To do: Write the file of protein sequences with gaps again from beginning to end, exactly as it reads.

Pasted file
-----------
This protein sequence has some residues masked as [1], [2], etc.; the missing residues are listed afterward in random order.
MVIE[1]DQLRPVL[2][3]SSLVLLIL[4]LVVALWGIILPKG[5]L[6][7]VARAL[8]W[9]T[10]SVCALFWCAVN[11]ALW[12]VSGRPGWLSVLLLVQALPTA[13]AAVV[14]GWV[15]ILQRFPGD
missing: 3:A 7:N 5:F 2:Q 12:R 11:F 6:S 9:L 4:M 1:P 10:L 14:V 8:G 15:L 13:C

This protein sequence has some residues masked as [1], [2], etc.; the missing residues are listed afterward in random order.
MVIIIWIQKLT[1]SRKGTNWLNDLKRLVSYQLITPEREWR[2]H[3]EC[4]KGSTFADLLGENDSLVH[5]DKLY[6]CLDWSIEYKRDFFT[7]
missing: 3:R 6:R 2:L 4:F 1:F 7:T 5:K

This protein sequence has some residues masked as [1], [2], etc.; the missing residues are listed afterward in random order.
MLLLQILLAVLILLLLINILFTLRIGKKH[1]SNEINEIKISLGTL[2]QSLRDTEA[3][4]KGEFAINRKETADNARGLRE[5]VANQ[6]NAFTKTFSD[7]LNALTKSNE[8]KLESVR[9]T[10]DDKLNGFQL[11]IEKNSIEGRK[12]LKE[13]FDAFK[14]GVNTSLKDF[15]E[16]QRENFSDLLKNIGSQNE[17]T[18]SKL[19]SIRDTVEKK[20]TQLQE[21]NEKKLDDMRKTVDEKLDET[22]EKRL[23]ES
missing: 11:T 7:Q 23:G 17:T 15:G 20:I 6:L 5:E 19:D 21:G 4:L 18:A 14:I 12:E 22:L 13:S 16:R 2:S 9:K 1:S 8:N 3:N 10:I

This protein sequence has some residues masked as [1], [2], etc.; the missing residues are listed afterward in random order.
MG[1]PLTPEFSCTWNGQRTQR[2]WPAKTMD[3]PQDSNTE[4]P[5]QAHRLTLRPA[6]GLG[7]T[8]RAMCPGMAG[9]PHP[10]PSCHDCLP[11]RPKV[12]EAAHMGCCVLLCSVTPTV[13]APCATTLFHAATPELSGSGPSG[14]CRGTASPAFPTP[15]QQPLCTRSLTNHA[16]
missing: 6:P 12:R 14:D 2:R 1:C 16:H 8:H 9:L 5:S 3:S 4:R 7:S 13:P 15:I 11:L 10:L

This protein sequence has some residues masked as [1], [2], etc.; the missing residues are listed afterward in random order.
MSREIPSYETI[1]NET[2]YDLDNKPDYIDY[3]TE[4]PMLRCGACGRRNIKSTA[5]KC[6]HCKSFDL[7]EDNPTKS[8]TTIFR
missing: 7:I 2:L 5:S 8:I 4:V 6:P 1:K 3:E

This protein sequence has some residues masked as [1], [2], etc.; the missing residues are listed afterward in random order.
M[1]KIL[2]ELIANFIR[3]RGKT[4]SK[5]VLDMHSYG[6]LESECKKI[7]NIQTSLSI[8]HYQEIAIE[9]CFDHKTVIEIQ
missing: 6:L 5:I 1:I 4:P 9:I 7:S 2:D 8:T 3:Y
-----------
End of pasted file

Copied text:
This protein sequence has some residues masked as [1], [2], etc.; the missing residues are listed afterward in random order.
MVIE[1]DQLRPVL[2][3]SSLVLLIL[4]LVVALWGIILPKG[5]L[6][7]VARAL[8]W[9]T[10]SVCALFWCAVN[11]ALW[12]VSGRPGWLSVLLLVQALPTA[13]AAVV[14]GWV[15]ILQRFPGD
missing: 3:A 7:N 5:F 2:Q 12:R 11:F 6:S 9:L 4:M 1:P 10:L 14:V 8:G 15:L 13:C

This protein sequence has some residues masked as [1], [2], etc.; the missing residues are listed afterward in random order.
MVIIIWIQKLT[1]SRKGTNWLNDLKRLVSYQLITPEREWR[2]H[3]EC[4]KGSTFADLLGENDSLVH[5]DKLY[6]CLDWSIEYKRDFFT[7]
missing: 3:R 6:R 2:L 4:F 1:F 7:T 5:K

This protein sequence has some residues masked as [1], [2], etc.; the missing residues are listed afterward in random order.
MLLLQILLAVLILLLLINILFTLRIGKKH[1]SNEINEIKISLGTL[2]QSLRDTEA[3][4]KGEFAINRKETADNARGLRE[5]VANQ[6]NAFTKTFSD[7]LNALTKSNE[8]KLESVR[9]T[10]DDKLNGFQL[11]IEKNSIEGRK[12]LKE[13]FDAFK[14]GVNTSLKDF[15]E[16]QRENFSDLLKNIGSQNE[17]T[18]SKL[19]SIRDTVEKK[20]TQLQE[21]NEKKLDDMRKTVDEKLDET[22]EKRL[23]ES
missing: 11:T 7:Q 23:G 17:T 15:G 20:I 6:L 5:E 19:D 21:G 4:L 18:A 14:I 12:E 22:L 13:S 16:R 2:S 9:K 1:S 8:N 3:N 10:I

This protein sequence has some residues masked as [1], [2], etc.; the missing residues are listed afterward in random order.
MG[1]PLTPEFSCTWNGQRTQR[2]WPAKTMD[3]PQDSNTE[4]P[5]QAHRLTLRPA[6]GLG[7]T[8]RAMCPGMAG[9]PHP[10]PSCHDCLP[11]RPKV[12]EAAHMGCCVLLCSVTPTV[13]APCATTLFHAATPELSGSGPSG[14]CRGTASPAFPTP[15]QQPLCTRSLTNHA[16]
missing: 6:P 12:R 14:D 2:R 1:C 16:H 8:H 9:L 5:S 3:S 4:R 7:S 13:P 15:I 11:L 10:L

This protein sequence has some residues masked as [1], [2], etc.; the missing residues are listed afterward in random order.
MSREIPSYETI[1]NET[2]YDLDNKPDYIDY[3]TE[4]PMLRCGACGRRNIKSTA[5]KC[6]HCKSFDL[7]EDNPTKS[8]TTIFR
missing: 7:I 2:L 5:S 8:I 4:V 6:P 1:K 3:E

This protein sequence has some residues masked as [1], [2], etc.; the missing residues are listed afterward in random order.
M[1]KIL[2]ELIANFIR[3]RGKT[4]SK[5]VLDMHSYG[6]LESECKKI[7]NIQTSLSI[8]HYQEIAIE[9]CFDHKTVIEIQ
missing: 6:L 5:I 1:I 4:P 9:I 7:S 2:D 8:T 3:Y